Spectacular Carina Nebula image from 268-megapixel telescope

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Lexy spent her formative years taking a lot of photos and dreaming in technicolour. Nothing much has changed now she's covering all things photography related for CNET.

'Tis the season for some beautiful imagery of space.

Click for a larger image of the Carina Nebula.
(Credit: ESO)

Just days after NASA released this composite image of Earth at night, called the Black Marble, the European Southern Observatory (ESO) has captured the Carina Nebula.

The Carina Nebula has been captured before by Hubble, though the ESO's telescope is the largest in the world exclusively designed to watch the sky at visible wavelengths.

Located 7500 light years from Earth, thanks to the VLT Survey Telescope you can now see the Nebula in all its glory. The telescope is in Chile and its camera consists of 32 CCD sensors. When their powers combine, they can create a whopping 268-megapixel image. Chile's President, Sebastián Piñera, had the honour of pressing the shutter button for just one of the snaps that you see in the finished image. The full-size original is nearly 700MB to download, and at 17,383x18,656 pixels, it makes an excellent wallpaper for the discerning space-lover.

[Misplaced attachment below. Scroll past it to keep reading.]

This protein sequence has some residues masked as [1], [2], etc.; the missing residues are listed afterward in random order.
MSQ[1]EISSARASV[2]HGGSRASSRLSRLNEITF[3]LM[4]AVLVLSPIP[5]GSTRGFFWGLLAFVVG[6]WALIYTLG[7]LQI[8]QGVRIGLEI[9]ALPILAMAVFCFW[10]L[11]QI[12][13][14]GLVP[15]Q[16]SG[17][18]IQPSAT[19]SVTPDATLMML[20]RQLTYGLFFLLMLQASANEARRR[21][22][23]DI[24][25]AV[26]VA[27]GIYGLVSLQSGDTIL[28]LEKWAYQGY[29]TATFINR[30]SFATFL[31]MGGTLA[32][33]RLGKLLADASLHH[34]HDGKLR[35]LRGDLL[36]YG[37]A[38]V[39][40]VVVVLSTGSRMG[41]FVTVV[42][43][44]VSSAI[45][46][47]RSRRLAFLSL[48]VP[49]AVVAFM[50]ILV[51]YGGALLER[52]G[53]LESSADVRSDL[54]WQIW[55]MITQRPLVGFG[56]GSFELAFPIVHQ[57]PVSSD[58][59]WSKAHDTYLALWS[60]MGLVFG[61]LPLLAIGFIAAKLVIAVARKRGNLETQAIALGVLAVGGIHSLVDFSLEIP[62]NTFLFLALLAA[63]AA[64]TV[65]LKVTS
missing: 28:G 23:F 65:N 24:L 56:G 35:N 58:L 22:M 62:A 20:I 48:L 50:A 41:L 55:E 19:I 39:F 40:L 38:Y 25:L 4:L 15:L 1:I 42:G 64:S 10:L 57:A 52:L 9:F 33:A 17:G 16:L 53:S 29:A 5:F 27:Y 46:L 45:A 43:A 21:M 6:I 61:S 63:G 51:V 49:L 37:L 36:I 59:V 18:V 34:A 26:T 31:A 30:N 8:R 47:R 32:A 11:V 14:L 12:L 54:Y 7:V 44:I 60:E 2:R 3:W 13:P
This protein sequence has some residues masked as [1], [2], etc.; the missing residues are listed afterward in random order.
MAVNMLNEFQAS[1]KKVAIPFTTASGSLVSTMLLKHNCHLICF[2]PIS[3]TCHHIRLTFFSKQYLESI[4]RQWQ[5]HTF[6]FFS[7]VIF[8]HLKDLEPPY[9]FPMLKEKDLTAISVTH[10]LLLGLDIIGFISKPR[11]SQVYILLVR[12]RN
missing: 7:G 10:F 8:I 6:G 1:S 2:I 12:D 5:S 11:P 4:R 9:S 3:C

While the image above was taken in June 2012, it was released earlier this month to celebrate the telescope's inauguration in Naples. To see the context in which the Carina Nebula is placed, the video below zooms in on the nursery for your viewing pleasure.



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